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Social Competence, Social Support, and Attachment: Demarcation of Construct Domains, Measurement, and Paths of Influence for Preschool Children Attending Head Start

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Two studies designed to (1) explore measurement issues for the construct domains of social competence and social support and (2) test a model relating social competence to social support and to child-parent attachment for low-income (primarily African American) preschool children attending Head Start are reported. In Study 1, the definition, measurement, and structure of the social competence construct are evaluated in 2 samples of children. For Study 1A, 167 4-year-old children were assessed with a battery of observation, interview, and Q-sort measures. Relations among the measures suggested a hierarchical structure that was tested using a structural equation model. Results from the analysis supported the conjecture that social competence should be viewed as a hierarchically organized construct. In Study 1B, the model was tested again for a group of 3-and 4-year-old children (n= 265), using a modified set of measures. The general structure of the model from Study 1A was reproduced in this independent sample, although paths from the second-order factor to lower-order factors were not perfectly coordinated across samples. In Study 2, data for a subset of the children in Study IB (n= 182), gathered with respect to features of their social networks, were examined to assess the structure of their social support networks. Descriptive and structural equation analyses are reported. Sixty-nine of these children were observed at home with their mothers and described using the Waters Attachment Q-sort. A structural equation model testing relations consistent with causal pathways from attachment security to both social support networks and to social competence and from the social support network variable to social competence with peers fit these data with a high degree of confidence. Subsequent analyses locating social competence as antecedent to attachment security were not significant. We conclude that the construct domains of social competence and social support networks can be meaningfully measured for preschool children and that individual differences with respect to these construct domains are related to child-parent relationship qualities.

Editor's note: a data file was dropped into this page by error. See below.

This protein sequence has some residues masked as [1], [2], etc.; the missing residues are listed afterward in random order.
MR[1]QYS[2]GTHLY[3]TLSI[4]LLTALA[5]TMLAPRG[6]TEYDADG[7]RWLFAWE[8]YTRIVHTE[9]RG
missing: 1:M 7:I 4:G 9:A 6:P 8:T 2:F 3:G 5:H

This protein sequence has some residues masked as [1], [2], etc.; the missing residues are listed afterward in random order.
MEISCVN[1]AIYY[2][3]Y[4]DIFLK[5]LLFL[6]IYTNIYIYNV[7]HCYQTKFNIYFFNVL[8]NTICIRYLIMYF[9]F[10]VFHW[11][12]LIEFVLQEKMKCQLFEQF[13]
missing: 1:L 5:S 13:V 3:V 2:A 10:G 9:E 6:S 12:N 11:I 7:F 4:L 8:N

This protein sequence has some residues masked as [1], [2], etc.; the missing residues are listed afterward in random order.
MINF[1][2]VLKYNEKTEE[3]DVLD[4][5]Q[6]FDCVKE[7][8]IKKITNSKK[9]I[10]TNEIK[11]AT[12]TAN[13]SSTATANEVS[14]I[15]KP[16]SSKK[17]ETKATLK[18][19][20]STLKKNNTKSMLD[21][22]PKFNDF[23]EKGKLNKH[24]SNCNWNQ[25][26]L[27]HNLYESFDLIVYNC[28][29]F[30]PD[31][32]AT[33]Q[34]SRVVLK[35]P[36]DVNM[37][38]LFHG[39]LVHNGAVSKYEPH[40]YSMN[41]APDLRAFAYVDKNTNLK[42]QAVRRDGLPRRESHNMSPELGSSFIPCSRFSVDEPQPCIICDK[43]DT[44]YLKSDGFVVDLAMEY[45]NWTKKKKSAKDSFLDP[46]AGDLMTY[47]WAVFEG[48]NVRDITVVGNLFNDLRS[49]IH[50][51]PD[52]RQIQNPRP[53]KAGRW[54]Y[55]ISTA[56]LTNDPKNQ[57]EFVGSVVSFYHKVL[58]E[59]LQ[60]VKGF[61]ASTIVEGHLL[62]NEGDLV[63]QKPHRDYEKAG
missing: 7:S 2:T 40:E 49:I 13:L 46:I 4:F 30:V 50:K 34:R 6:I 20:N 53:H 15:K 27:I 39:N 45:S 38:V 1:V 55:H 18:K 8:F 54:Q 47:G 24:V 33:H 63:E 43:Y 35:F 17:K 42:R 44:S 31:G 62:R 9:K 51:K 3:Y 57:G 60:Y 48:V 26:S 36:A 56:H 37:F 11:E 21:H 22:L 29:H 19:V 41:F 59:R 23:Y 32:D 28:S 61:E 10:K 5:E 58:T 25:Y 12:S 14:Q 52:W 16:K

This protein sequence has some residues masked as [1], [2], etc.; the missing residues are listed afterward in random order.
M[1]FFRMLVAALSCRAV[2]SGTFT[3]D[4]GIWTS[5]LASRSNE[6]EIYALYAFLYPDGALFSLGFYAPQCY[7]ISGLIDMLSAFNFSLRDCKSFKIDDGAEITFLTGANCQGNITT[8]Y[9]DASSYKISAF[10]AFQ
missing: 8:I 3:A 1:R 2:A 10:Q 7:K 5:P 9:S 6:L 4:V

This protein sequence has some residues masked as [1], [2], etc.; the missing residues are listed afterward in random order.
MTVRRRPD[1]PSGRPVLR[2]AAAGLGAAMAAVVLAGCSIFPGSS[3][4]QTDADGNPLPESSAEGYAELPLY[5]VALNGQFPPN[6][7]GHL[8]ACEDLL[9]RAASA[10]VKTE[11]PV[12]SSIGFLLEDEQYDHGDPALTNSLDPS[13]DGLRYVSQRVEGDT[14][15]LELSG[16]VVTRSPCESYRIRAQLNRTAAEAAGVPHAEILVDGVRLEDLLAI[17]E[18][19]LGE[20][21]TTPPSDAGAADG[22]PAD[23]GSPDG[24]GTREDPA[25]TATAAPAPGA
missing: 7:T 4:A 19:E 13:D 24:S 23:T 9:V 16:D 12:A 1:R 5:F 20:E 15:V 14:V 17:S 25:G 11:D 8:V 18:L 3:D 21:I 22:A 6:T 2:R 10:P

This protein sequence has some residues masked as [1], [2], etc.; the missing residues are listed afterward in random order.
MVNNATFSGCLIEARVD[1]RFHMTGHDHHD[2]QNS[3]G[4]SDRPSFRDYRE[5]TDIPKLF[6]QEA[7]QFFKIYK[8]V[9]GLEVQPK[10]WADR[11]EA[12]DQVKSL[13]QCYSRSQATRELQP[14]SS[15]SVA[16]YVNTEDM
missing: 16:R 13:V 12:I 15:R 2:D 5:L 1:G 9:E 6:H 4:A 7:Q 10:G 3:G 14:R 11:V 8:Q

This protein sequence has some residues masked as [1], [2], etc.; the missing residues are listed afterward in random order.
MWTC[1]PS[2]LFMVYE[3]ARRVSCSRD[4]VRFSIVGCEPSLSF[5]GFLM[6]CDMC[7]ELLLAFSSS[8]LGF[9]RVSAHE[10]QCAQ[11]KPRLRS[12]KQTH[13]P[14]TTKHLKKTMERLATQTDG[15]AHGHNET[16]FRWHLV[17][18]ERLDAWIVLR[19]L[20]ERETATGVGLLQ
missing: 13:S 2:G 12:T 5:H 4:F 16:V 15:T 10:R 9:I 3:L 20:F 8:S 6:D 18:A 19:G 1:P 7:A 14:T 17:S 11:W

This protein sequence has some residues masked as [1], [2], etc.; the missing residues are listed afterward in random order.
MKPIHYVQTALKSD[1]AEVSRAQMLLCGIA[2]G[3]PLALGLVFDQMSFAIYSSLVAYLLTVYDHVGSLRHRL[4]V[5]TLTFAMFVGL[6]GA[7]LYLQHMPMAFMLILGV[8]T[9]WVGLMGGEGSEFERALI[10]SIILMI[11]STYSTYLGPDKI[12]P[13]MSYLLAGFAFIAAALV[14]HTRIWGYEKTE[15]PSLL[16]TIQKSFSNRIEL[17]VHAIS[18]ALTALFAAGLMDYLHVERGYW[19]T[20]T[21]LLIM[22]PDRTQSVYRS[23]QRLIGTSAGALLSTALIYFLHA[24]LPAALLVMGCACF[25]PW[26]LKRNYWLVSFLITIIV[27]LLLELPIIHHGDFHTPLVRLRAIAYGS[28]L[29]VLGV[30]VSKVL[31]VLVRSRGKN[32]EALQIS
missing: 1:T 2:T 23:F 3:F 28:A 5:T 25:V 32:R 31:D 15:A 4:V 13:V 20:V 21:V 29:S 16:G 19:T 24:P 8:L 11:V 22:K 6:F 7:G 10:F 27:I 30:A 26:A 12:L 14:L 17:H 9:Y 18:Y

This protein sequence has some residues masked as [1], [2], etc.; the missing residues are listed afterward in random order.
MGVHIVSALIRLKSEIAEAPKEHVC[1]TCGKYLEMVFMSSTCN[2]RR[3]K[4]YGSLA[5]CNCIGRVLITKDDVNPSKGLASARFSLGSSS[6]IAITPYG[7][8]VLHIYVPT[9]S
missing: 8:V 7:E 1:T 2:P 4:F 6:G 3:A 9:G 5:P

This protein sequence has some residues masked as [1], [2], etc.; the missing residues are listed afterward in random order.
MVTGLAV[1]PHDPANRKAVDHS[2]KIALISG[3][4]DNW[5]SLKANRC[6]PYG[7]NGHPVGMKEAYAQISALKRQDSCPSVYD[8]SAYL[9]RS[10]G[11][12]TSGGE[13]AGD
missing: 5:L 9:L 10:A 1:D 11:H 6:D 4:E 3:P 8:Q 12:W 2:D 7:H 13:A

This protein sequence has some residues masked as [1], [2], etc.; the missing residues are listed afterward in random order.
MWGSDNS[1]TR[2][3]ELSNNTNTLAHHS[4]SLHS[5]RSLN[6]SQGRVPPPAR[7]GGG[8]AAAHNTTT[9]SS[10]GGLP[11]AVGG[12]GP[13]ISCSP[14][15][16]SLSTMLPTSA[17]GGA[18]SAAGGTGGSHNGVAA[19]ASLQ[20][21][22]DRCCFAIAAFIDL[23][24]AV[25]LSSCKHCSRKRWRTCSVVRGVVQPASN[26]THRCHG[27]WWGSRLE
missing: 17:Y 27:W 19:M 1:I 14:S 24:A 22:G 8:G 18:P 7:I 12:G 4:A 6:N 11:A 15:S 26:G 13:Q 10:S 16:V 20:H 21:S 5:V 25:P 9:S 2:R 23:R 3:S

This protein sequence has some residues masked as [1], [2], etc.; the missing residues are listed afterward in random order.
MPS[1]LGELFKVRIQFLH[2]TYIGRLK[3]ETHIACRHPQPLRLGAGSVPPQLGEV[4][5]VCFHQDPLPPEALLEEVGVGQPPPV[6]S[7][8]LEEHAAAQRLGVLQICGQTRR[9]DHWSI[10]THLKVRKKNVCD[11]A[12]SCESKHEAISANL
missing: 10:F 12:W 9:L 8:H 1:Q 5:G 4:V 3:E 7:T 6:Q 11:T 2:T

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Document Type: Original Article

Affiliations: 1: University of Alabama at Birmingham 2: University of New Hampshire 3: Auburn University.

Publication date: 01 February 1998

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